We all hear about reports of a significant increase in phishing activities in the world around us. Many of us know to be careful, and yet the thought still might enter our minds to open that questionable attachment or click the link because we are busy. Let’s face it, the only way we will see change is if we all focus on eliminating the identity theft and fraud risk from phishing. That means not only protecting ourselves, but to spread the word to those we know and work with and assure everyone understands all there is to know about this potential bombshell, thus we are focusing our posting attention to this important area.

It is reported that the total number of unique phishing attacks in 2016 was 1.2 million – a 65 percent increase over 2015. We now see close to 100,000 unique phishing attacks each month, an over 5,000 percent increase in just the last decade. Each phishing attack has the potential to involve millions of emails.

Phishing.org reports there are more than 100 billion spam emails sent each day; more than 85 percent of all organizations have been targeted by phishing attempts and phishing damages exceed $1 billion.  Verizon, which publishes an annual data breach investigations report, warns that 1 in 14 users are tricked into opening a link or attachment from a phishing email. The sad part is that a quarter of the victims have been duped more than once.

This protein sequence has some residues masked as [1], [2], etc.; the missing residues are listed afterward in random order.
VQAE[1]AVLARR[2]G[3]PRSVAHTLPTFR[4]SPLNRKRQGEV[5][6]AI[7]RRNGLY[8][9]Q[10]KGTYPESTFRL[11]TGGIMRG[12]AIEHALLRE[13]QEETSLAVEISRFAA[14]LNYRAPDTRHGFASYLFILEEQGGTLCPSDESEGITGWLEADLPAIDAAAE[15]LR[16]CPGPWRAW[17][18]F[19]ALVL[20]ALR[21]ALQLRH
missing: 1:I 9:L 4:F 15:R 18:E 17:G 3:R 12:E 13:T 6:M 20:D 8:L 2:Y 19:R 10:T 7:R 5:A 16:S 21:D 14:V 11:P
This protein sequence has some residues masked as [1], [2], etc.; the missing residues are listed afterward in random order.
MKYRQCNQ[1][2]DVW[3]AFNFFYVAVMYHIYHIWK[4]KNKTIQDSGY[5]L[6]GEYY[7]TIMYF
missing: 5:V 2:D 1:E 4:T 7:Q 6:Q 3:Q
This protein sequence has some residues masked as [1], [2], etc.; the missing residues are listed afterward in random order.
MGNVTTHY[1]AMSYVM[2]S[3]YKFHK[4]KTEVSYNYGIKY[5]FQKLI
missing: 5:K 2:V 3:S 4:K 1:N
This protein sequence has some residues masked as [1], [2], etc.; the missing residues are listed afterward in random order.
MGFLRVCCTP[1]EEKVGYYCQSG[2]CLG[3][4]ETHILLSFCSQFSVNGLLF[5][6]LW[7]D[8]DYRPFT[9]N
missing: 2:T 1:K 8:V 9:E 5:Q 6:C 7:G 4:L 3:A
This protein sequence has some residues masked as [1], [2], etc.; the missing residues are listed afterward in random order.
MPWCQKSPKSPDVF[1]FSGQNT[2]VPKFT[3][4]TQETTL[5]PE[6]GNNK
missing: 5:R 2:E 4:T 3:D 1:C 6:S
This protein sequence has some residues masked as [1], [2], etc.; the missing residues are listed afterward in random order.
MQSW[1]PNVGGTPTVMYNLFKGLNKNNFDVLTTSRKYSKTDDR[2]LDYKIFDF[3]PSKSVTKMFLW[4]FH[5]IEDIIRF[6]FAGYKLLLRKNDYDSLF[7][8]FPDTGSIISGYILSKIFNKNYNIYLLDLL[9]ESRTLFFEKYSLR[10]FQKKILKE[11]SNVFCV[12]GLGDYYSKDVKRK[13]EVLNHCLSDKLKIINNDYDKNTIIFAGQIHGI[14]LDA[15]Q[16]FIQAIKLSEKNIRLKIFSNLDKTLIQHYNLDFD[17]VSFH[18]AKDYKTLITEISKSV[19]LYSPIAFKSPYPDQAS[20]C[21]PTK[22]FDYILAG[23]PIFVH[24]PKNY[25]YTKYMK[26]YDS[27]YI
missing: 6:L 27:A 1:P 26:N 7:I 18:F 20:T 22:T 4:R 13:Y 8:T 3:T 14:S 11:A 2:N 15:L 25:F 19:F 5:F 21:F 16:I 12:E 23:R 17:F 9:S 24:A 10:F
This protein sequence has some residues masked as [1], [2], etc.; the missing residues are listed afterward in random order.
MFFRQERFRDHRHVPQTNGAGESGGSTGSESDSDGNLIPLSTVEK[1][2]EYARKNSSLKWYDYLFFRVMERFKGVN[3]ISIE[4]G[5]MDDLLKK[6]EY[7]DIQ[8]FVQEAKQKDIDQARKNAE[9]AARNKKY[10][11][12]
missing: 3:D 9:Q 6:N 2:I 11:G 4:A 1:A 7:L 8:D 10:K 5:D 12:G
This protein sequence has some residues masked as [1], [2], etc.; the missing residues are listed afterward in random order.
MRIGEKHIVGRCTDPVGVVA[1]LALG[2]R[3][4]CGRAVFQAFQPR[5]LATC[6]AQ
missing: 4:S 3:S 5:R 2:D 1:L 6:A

The bulk of the successful phishing attacks include some sort of malware software installation that allows thieves to export data or take control of the systems. The main culprit either stolen passwords or accessing weak passwords. We thought that the following reminders on passwords would help those in our professional network:

  1. Use strong, unique passwords.
  2. Better yet, use a phrase instead of a word.
  3. Use different passwords for each account.
  4. Use a mix of letters, numbers and yes, include special characters.
  5. Use of varying lower case and capital letters
  6. Rotate the order of the mix to avoid replication
  7. Avoiding easy to remember strings or series
  8. Consider utilizing password control software